In the early nineties private finance could boast broad political interest in the Netherlands. Interest was put to practice and consequently two major Dutch tunnels were privately financed. The Rekenkamer (Dutch NAO) rebuffed this initiative, criticising the unfavourable conditions under which private finance was arranged. In 1997 the Dutch Ministry of Finance initiated a new private finance programme. This time, however, extensive research advanced actual private financing of infrastructure. The Netherlands were lagging behind the UK in terms of PPP experience, therefore much attention was paid to UK experience with the Private Finance Initiative. Research showed however that UK experience was relevant to a limited extent. Pivotal to UK PPP policy was the use of Public Sector Comparator, which indicated whether a PPP offer was value for money or not. The UK instruments, however, did not suffice in the Dutch situation. According to UK policy one had to prove that PPP was not a sound option. This was the reverse case in the Netherlands. One had to prove that PPP was a better option than government infrastructure financing. The result of this policy focus was a method to compare PPP with the traditional government case, which was called the Public Private Comparator. This method is related to standard cost-benefit theory, but uses standard arguments in favour and against PPP. It therefore also shows some insights into the pros and cons of the PPP it is applied for. This method will form a core element of Dutch PPP policy. For the covering abstract see IRRD E104621.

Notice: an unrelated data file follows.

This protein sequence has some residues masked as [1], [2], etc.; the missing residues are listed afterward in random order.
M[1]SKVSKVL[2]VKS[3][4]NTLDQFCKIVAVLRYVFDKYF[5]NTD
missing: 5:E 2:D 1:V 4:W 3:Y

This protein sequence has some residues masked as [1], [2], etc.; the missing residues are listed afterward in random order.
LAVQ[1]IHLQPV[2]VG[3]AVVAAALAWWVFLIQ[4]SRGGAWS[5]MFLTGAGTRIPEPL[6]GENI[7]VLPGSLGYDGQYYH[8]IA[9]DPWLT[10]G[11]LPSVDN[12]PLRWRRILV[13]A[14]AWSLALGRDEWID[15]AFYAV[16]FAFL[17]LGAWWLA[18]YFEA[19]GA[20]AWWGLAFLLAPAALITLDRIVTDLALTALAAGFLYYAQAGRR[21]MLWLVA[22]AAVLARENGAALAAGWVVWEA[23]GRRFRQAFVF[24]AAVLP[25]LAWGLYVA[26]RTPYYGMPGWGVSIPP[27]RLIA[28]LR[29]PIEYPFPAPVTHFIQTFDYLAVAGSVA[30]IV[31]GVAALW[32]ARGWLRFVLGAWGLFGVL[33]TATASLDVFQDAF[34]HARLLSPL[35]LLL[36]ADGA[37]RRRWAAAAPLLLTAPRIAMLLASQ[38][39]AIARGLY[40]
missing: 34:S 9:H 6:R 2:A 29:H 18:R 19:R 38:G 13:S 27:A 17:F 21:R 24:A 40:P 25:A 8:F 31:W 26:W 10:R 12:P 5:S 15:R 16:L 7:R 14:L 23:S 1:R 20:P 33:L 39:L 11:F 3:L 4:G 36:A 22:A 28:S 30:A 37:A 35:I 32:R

• English

Media Info

  • Features: References;
  • Pagination: p. 27-37

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Filing Info

  • Accession Number: 00790442
  • Record Type: Publication
  • Source Agency: Transport Research Laboratory
  • ISBN: 0-86050-322-4
  • Files: ITRD
  • Created Date: Apr 11 2000 12:00AM